How Much Of The Music Industry Is Resting On Taylor Swift's Shoulders?
Let the games begin. With the release date for Taylor Swift's third album, Speak Now, less than a week away, music industry odds-makers have started guessing just how many copies young Taylor may sell. It's not just gamesmanship; Swift sold more albums than any other artist in 2008, and her album Fearless was sold more than any other in 2009 (only Michael Jackson's catalog sold in higher numbers). Swift's sales history is strong enough that even in 2010's weak sales climate, speculation that Speak Now may be the last album ever to sell more than one million copies in its first week seems only faintly ridiculous.
"This kind of weather forecasting is very dangerous," says New Yorker pop critic Sasha Frere-Jones. Last year, in the context of talking about how young fans interaction with their favorite stars has changed, Frere-Jones mentioned Swift as one of a very few musicians who could actually sell records. Since then, she's won just about every award imaginable. I called him to see how the hype around Swift had changed.
"It's a big moment no matter what numbers go up," Frere-Jones says. "She matters to a lot of people. She's one of the only across-the-board superstars we have right now."
How big is she? Just about every publication that cares about about being relevant has weighed in. She was profiled in New York magazine. Entertainment Weekly's Music Mix blog is on constant Swift watch. A leak of the lyrics to a new song prompted frenzied speculation about which pop star paramour she might be taking to task for treating her badly. Next week she'll be on Today, Letterman, and Regis & Kelly. Last week, she landed on the cover of Billboard and was the subject of an extensive profile in the magazine that suggested she was an artist completely in control of her own persona, music and presentation, one taking cautious steps toward a more adult persona.
Frere-Jones notes that this level of scrutiny that can refract the still-developing career of a young artist in strange ways. "She's become a really public figure," he says. But the criticism Swift draws is notable in its difference from that which attends the development of Miley Cyrus, another teen country singer who has made moves toward pop, and adulthood, along the way appearing nude (though demurely) in glossy magazines.
"There's definitely some discussion on the Internet of Taylor becoming a slightly retrograde figure, this kind of pro-virginity thing," Frere-Jones says of the response to "Mine," the first single from Speak Now.
He understands that interpretation -- Swift's romantic songs have a tendency to revolve around princesses or weddings, a tendency the singer herself has noted -- but says it misses the point of her message, which is more apparent in her live shows, where she can speak directly to her audience.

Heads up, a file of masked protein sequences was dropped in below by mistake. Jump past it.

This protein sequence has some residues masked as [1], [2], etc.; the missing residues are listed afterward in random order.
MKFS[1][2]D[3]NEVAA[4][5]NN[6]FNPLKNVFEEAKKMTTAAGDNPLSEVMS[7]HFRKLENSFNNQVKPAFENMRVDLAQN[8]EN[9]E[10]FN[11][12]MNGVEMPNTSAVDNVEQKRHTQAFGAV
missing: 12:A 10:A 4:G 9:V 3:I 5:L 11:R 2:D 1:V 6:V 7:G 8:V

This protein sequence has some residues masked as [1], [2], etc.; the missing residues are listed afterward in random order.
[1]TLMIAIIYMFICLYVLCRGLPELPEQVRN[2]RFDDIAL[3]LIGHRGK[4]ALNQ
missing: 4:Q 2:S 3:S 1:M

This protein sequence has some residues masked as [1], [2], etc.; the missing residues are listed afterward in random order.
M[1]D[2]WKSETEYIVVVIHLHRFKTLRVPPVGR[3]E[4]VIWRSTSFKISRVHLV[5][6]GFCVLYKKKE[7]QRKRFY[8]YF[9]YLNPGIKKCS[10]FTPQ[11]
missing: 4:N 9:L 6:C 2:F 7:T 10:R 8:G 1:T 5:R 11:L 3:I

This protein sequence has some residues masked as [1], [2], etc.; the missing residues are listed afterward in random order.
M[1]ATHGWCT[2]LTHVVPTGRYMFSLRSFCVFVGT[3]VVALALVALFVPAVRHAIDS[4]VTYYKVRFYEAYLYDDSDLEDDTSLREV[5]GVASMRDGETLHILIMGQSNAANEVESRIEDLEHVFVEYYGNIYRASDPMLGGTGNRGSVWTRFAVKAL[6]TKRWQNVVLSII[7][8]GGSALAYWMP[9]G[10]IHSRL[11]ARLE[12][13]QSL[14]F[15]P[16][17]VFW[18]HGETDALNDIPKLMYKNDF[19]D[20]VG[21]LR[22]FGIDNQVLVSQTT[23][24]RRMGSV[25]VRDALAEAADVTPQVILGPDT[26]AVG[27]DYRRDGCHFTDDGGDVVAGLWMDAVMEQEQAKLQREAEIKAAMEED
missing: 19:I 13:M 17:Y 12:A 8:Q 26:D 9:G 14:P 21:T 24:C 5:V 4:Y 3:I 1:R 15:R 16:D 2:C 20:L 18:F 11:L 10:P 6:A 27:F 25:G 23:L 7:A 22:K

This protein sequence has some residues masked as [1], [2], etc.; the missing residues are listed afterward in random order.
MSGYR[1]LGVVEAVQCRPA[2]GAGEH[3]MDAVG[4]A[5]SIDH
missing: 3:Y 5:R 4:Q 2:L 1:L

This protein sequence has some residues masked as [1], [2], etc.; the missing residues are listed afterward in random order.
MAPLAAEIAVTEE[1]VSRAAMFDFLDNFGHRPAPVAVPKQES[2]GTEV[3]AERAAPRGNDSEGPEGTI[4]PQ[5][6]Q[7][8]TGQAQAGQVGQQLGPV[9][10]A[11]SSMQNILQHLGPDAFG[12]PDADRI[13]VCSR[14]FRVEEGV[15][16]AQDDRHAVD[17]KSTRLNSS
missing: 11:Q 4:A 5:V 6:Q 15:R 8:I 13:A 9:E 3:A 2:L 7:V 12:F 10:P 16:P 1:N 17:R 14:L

"She talks about love, but she rarely puts herself in the position of being the weaker one, and she spends the entire show saying over and over to young girls -- and that's who goes -- 'It's not OK for boys to mistreat you.' There's never any vagueness around that."
There isn't much vagueness around the way Swift is marketed, either. Scott Borchetta, the President and CEO of her label, Big Machine Records, says they started preparing for Speak Now's release date six to eight months ago -- before they even had an album title.
"We knew we had a Taylor album and we knew that we could trust her to deliver on time due to what she had already recorded and the writing streak she was on at the time," Borchetta says. "From there we start execution of the dream. We are a bunch of detail fanatics, including Taylor. No stone goes unturned."
Big Machine needs to pay attention to every detail -- they've got a lot riding on this one release. "Having an artist as successful and prolific as Taylor is obviously huge for us," says Borchetta. "But as a small company we can’t take that for granted. We still operate on the basis that our company has to survive by delivering every single release and album release by every one of our artists."
Does anyone outside the industry care how much Swift sells? Perhaps the gap between a million and 900,000 doesn't make much difference to the average tween fan who just wants to scream herself hoarse along with the rest of the crowd on the singer's next stadium tour. But so much of Swift's appeal is built upon her ability to convincingly inhabit the persona of a talented, self-taught girl-next-door who manages to beat the machine at its own game. If that reputation is tarnished, Swift's star may dim ever so slightly.
"I'm kind of interested in 30-year-old Taylor now," Frere-Jones says. He thinks her development will be gradual but steady, though it may make some of her fans impatient. "It doesn't sound like she's going to flip her style radically soon, which is fine. She doesn't have to. She has a sweet spot and she knows it. But I'd be interested to see what happens to the actually grown Taylor. I may get to a point where I'm like, 'I've heard enough about young love and I'd like to move on.' But you know, that's not the way it goes. She's about to be 21. She's got to write the songs that are relevant to a 21 year old."
Even if 21-year-old Taylor proves not to be the most interesting songwriter, she still has legions of young fans who will grow up with her. And stumbling may help her grow into a more interesting artist, even if that means disappointing a few of her most devout fans. But isn't that just part of growing up? Maybe it's part of her plan.